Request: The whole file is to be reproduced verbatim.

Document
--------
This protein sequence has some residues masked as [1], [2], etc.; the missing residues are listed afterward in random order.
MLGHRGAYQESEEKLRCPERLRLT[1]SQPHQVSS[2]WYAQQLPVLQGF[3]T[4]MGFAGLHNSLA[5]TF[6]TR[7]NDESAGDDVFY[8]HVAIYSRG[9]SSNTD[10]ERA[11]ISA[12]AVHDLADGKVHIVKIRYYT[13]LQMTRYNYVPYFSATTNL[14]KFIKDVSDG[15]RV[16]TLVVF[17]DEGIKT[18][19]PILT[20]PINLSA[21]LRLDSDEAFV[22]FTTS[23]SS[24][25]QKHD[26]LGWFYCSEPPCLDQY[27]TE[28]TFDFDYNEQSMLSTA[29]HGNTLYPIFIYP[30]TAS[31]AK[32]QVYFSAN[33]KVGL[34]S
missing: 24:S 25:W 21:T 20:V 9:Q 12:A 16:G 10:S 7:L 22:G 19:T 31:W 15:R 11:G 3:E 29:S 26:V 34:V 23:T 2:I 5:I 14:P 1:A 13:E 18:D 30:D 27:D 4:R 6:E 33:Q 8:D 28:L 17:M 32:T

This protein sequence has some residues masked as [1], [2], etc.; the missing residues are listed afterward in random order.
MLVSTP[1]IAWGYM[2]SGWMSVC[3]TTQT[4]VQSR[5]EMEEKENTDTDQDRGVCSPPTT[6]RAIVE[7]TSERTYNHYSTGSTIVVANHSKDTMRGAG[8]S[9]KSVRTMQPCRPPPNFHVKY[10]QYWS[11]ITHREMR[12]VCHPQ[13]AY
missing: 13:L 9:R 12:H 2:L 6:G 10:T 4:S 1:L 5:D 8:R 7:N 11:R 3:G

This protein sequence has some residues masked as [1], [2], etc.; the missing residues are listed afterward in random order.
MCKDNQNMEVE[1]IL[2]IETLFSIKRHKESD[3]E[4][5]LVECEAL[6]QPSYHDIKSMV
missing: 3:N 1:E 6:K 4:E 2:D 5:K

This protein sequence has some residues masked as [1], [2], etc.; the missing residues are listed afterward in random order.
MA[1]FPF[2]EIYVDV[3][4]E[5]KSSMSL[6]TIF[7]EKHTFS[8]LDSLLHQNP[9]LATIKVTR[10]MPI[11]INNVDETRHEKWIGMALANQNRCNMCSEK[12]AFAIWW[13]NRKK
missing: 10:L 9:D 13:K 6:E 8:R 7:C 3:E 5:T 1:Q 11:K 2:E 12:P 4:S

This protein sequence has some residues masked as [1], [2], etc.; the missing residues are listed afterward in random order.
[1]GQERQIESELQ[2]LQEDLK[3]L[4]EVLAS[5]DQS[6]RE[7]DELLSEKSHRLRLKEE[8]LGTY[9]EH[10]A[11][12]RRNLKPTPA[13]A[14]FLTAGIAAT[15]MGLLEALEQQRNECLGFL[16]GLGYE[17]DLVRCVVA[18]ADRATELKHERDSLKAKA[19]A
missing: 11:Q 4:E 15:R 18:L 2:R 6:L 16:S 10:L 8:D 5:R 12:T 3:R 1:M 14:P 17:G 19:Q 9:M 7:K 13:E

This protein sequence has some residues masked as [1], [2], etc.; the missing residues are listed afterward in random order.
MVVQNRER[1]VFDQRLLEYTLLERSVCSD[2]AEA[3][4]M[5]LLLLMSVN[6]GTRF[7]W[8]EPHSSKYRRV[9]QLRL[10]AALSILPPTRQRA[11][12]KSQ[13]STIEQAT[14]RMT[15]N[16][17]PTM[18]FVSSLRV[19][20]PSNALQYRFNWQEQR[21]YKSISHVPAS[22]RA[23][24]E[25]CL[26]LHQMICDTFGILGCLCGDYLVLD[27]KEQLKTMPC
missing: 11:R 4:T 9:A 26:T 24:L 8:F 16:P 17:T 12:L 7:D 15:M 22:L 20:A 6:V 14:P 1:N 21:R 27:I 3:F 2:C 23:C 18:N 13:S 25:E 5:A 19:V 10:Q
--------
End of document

This protein sequence has some residues masked as [1], [2], etc.; the missing residues are listed afterward in random order.
MLGHRGAYQESEEKLRCPERLRLT[1]SQPHQVSS[2]WYAQQLPVLQGF[3]T[4]MGFAGLHNSLA[5]TF[6]TR[7]NDESAGDDVFY[8]HVAIYSRG[9]SSNTD[10]ERA[11]ISA[12]AVHDLADGKVHIVKIRYYT[13]LQMTRYNYVPYFSATTNL[14]KFIKDVSDG[15]RV[16]TLVVF[17]DEGIKT[18][19]PILT[20]PINLSA[21]LRLDSDEAFV[22]FTTS[23]SS[24][25]QKHD[26]LGWFYCSEPPCLDQY[27]TE[28]TFDFDYNEQSMLSTA[29]HGNTLYPIFIYP[30]TAS[31]AK[32]QVYFSAN[33]KVGL[34]S
missing: 24:S 25:W 21:T 20:V 9:Q 12:A 16:G 10:S 7:L 22:G 19:T 31:W 15:R 11:G 3:E 29:S 26:V 34:V 23:T 2:I 5:I 14:P 1:A 13:E 18:D 30:D 27:D 4:R 6:E 33:Q 8:D 28:L 17:M 32:T

This protein sequence has some residues masked as [1], [2], etc.; the missing residues are listed afterward in random order.
MLVSTP[1]IAWGYM[2]SGWMSVC[3]TTQT[4]VQSR[5]EMEEKENTDTDQDRGVCSPPTT[6]RAIVE[7]TSERTYNHYSTGSTIVVANHSKDTMRGAG[8]S[9]KSVRTMQPCRPPPNFHVKY[10]QYWS[11]ITHREMR[12]VCHPQ[13]AY
missing: 13:L 9:R 12:H 2:L 6:G 10:T 4:S 1:L 5:D 8:R 7:N 11:R 3:G

This protein sequence has some residues masked as [1], [2], etc.; the missing residues are listed afterward in random order.
MCKDNQNMEVE[1]IL[2]IETLFSIKRHKESD[3]E[4][5]LVECEAL[6]QPSYHDIKSMV
missing: 3:N 1:E 6:K 4:E 2:D 5:K

This protein sequence has some residues masked as [1], [2], etc.; the missing residues are listed afterward in random order.
MA[1]FPF[2]EIYVDV[3][4]E[5]KSSMSL[6]TIF[7]EKHTFS[8]LDSLLHQNP[9]LATIKVTR[10]MPI[11]INNVDETRHEKWIGMALANQNRCNMCSEK[12]AFAIWW[13]NRKK
missing: 10:L 9:D 13:K 6:E 8:R 7:C 3:E 5:T 1:Q 11:K 2:E 12:P 4:S

This protein sequence has some residues masked as [1], [2], etc.; the missing residues are listed afterward in random order.
[1]GQERQIESELQ[2]LQEDLK[3]L[4]EVLAS[5]DQS[6]RE[7]DELLSEKSHRLRLKEE[8]LGTY[9]EH[10]A[11][12]RRNLKPTPA[13]A[14]FLTAGIAAT[15]MGLLEALEQQRNECLGFL[16]GLGYE[17]DLVRCVVA[18]ADRATELKHERDSLKAKA[19]A
missing: 11:Q 4:E 15:R 18:L 2:R 6:L 16:S 10:L 8:D 5:R 12:T 3:R 1:M 14:P 17:G 19:Q 9:M 7:K 13:E

This protein sequence has some residues masked as [1], [2], etc.; the missing residues are listed afterward in random order.
MVVQNRER[1]VFDQRLLEYTLLERSVCSD[2]AEA[3][4]M[5]LLLLMSVN[6]GTRF[7]W[8]EPHSSKYRRV[9]QLRL[10]AALSILPPTRQRA[11][12]KSQ[13]STIEQAT[14]RMT[15]N[16][17]PTM[18]FVSSLRV[19][20]PSNALQYRFNWQEQR[21]YKSISHVPAS[22]RA[23][24]E[25]CL[26]LHQMICDTFGILGCLCGDYLVLD[27]KEQLKTMPC
missing: 11:R 4:T 9:A 26:T 24:L 8:F 16:P 17:T 12:L 7:D 15:M 22:L 20:A 6:V 14:P 1:N 21:R 27:I 3:F 2:C 23:C 18:N 13:S 25:E 5:A 19:V 10:Q